Latini R, Tognoni G, Maggioni AP, Baigent C, Braunwald E, Chen ZM, Collins R, Flather M, Franzosi MG, Kjekshus J, et al. Clinical effects of early angiotensin-converting enzyme inhibitor treatment for acute myocardial infarction are similar in the presence and absence of aspirin: systematic overview of individual data from 96,712 randomized patients. Angiotensin-converting Enzyme Inhibitor Myocardial Infarction Collaborative Group. J Am Coll Cardiol. 2000;35(7):1801–7.

    CAS  Article  Google Scholar 

  9. 9.

    Feng Y, Ling Y, Bai T, Xie Y, Huang J, Li J, Xiong W, Yang D, Chen R, Lu F, et al. COVID-19 with different severity: a multi-center study of clinical features. Am J Respir Crit Care Med. 2020.

  10. 10.

    Meng J, Xiao G, Zhang J, He X, Ou M, Bi J, Yang R, Di W, Wang Z, Li Z, et al. Renin-angiotensin system inhibitors improve the clinical outcomes of COVID-19 patients with hypertension. Emerg Microbes Infect. 2020;9(1):757–60.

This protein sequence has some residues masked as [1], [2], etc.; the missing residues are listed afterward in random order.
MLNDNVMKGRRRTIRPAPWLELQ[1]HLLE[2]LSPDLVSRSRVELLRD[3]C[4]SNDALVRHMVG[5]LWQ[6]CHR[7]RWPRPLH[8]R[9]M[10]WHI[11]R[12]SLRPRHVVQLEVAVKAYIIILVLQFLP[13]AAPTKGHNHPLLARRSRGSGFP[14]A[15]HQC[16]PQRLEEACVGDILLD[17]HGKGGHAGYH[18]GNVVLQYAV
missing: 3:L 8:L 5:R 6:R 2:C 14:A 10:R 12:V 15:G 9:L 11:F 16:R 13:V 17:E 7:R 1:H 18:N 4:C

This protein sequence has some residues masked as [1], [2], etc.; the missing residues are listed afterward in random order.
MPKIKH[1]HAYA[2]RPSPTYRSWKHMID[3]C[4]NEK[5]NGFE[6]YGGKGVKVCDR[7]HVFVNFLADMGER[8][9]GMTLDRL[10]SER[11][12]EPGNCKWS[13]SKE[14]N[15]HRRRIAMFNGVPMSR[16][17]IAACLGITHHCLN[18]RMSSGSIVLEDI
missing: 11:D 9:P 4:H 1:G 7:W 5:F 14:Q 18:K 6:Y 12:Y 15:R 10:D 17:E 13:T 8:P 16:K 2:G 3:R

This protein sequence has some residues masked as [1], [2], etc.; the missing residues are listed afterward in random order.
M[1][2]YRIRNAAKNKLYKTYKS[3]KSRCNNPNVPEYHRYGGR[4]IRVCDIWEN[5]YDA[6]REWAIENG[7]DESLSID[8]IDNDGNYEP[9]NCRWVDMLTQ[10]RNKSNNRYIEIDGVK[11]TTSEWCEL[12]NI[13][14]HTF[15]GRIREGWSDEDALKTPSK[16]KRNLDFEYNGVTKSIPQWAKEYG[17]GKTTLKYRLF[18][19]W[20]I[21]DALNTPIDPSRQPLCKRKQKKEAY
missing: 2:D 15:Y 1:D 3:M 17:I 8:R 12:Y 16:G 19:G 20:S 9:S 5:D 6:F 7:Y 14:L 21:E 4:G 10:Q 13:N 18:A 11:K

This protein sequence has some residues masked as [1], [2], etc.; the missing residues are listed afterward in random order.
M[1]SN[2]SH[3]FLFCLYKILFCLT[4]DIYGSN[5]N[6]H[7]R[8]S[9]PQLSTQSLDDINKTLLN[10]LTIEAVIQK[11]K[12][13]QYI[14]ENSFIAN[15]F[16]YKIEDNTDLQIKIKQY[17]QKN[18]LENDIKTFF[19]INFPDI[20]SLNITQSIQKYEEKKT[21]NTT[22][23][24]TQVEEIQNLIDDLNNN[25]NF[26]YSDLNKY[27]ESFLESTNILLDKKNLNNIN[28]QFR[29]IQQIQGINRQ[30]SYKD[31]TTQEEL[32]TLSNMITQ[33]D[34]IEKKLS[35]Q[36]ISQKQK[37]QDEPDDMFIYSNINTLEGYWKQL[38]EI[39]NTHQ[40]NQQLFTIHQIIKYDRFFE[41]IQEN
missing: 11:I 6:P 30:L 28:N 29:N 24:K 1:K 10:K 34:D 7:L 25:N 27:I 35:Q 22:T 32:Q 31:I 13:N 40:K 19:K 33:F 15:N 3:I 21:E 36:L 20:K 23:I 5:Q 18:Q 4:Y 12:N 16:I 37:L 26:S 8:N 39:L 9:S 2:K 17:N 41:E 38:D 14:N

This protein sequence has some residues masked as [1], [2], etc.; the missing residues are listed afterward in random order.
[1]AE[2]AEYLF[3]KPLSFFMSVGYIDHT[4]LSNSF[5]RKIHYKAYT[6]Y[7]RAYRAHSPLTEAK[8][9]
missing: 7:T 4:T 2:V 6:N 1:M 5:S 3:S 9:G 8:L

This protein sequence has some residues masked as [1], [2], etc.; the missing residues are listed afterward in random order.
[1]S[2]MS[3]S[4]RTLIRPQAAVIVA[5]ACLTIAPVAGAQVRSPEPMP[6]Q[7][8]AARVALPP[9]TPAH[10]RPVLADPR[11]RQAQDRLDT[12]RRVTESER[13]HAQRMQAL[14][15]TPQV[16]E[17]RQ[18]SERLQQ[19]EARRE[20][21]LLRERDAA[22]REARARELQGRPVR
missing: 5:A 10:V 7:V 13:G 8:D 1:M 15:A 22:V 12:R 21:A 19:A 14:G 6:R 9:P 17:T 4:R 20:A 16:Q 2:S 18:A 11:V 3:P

CAS  Article  Google Scholar 

Download references


To my colleagues, holding the line in an ER room, amidst an unprecedented crisis.


No funding source.

Author information




Single author. The author read and approved the final manuscript.

Corresponding author

Correspondence to George D. Vavougios.

Ethics declarations

Ethics approval and consent to participate

Not applicable.

Consent for publication

Not applicable/single author.

Competing interests

None declared.

Additional information

Publisher’s Note

Springer Nature remains neutral with regard to jurisdictional claims in published maps and institutional affiliations.

Rights and permissions